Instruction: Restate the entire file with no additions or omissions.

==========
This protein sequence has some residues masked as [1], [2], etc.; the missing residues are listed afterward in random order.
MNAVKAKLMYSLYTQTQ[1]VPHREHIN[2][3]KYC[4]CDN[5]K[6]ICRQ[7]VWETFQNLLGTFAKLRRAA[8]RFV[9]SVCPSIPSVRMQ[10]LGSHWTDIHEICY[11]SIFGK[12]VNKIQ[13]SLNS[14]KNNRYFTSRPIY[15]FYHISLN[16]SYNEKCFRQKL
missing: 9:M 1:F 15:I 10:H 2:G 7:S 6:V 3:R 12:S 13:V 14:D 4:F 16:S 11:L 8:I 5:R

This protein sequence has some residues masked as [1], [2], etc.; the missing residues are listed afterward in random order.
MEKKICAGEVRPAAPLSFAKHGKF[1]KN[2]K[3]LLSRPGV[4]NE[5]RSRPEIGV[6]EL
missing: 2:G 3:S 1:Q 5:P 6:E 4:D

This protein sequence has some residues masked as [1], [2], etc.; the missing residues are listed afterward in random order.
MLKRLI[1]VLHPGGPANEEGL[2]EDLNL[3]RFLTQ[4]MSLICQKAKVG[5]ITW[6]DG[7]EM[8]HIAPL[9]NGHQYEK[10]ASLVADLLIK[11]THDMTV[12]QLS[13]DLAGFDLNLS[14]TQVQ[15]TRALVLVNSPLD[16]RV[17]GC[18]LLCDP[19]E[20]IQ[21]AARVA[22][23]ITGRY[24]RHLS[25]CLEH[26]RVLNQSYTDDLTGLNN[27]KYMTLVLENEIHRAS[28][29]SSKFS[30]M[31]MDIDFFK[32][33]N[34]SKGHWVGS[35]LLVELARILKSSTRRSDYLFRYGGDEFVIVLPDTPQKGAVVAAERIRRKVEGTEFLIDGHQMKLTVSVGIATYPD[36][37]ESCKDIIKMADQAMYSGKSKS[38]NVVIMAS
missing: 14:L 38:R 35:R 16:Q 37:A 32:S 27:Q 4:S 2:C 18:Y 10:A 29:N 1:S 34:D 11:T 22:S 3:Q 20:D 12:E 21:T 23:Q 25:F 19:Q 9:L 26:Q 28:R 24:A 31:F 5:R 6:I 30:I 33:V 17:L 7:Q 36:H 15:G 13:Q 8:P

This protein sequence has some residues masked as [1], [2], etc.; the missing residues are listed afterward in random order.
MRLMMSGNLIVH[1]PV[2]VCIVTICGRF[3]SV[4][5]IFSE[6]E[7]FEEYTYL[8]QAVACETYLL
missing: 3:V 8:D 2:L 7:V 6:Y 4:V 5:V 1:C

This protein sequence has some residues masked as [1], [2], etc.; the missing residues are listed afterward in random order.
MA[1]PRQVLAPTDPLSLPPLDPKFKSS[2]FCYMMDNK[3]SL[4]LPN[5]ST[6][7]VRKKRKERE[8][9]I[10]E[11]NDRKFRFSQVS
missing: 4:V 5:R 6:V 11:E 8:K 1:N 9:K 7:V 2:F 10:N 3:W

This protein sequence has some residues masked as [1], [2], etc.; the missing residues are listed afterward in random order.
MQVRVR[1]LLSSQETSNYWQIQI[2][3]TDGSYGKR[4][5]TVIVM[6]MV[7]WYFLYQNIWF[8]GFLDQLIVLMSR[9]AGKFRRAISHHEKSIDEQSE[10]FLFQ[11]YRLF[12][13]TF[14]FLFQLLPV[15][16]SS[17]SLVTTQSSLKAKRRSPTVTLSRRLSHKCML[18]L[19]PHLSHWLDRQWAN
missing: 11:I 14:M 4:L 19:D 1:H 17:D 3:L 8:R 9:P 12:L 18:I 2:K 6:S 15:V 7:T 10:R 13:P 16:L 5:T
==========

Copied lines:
This protein sequence has some residues masked as [1], [2], etc.; the missing residues are listed afterward in random order.
MNAVKAKLMYSLYTQTQ[1]VPHREHIN[2][3]KYC[4]CDN[5]K[6]ICRQ[7]VWETFQNLLGTFAKLRRAA[8]RFV[9]SVCPSIPSVRMQ[10]LGSHWTDIHEICY[11]SIFGK[12]VNKIQ[13]SLNS[14]KNNRYFTSRPIY[15]FYHISLN[16]SYNEKCFRQKL
missing: 9:M 1:F 15:I 10:H 2:G 7:S 6:V 3:R 12:S 13:V 14:D 4:F 16:S 11:L 8:I 5:R

This protein sequence has some residues masked as [1], [2], etc.; the missing residues are listed afterward in random order.
MEKKICAGEVRPAAPLSFAKHGKF[1]KN[2]K[3]LLSRPGV[4]NE[5]RSRPEIGV[6]EL
missing: 2:G 3:S 1:Q 5:P 6:E 4:D

This protein sequence has some residues masked as [1], [2], etc.; the missing residues are listed afterward in random order.
MLKRLI[1]VLHPGGPANEEGL[2]EDLNL[3]RFLTQ[4]MSLICQKAKVG[5]ITW[6]DG[7]EM[8]HIAPL[9]NGHQYEK[10]ASLVADLLIK[11]THDMTV[12]QLS[13]DLAGFDLNLS[14]TQVQ[15]TRALVLVNSPLD[16]RV[17]GC[18]LLCDP[19]E[20]IQ[21]AARVA[22][23]ITGRY[24]RHLS[25]CLEH[26]RVLNQSYTDDLTGLNN[27]KYMTLVLENEIHRAS[28][29]SSKFS[30]M[31]MDIDFFK[32][33]N[34]SKGHWVGS[35]LLVELARILKSSTRRSDYLFRYGGDEFVIVLPDTPQKGAVVAAERIRRKVEGTEFLIDGHQMKLTVSVGIATYPD[36][37]ESCKDIIKMADQAMYSGKSKS[38]NVVIMAS
missing: 14:L 38:R 35:R 16:Q 37:A 32:S 27:Q 4:S 2:C 18:Y 10:A 29:N 1:S 34:D 11:T 22:S 3:Q 20:D 12:E 21:T 23:Q 25:F 19:Q 9:L 26:Q 28:R 24:A 31:F 5:R 6:I 30:I 33:V 17:L 7:Q 36:H 15:G 13:Q 8:P

This protein sequence has some residues masked as [1], [2], etc.; the missing residues are listed afterward in random order.
MRLMMSGNLIVH[1]PV[2]VCIVTICGRF[3]SV[4][5]IFSE[6]E[7]FEEYTYL[8]QAVACETYLL
missing: 3:V 8:D 2:L 7:V 6:Y 4:V 5:V 1:C

This protein sequence has some residues masked as [1], [2], etc.; the missing residues are listed afterward in random order.
MA[1]PRQVLAPTDPLSLPPLDPKFKSS[2]FCYMMDNK[3]SL[4]LPN[5]ST[6][7]VRKKRKERE[8][9]I[10]E[11]NDRKFRFSQVS
missing: 4:V 5:R 6:V 11:E 8:K 1:N 9:K 7:V 2:F 10:N 3:W

This protein sequence has some residues masked as [1], [2], etc.; the missing residues are listed afterward in random order.
MQVRVR[1]LLSSQETSNYWQIQI[2][3]TDGSYGKR[4][5]TVIVM[6]MV[7]WYFLYQNIWF[8]GFLDQLIVLMSR[9]AGKFRRAISHHEKSIDEQSE[10]FLFQ[11]YRLF[12][13]TF[14]FLFQLLPV[15][16]SS[17]SLVTTQSSLKAKRRSPTVTLSRRLSHKCML[18]L[19]PHLSHWLDRQWAN
missing: 11:I 14:M 4:L 19:D 1:H 17:D 3:L 8:R 9:P 12:L 18:I 2:K 6:S 15:V 7:T 10:R 13:P 16:L 5:T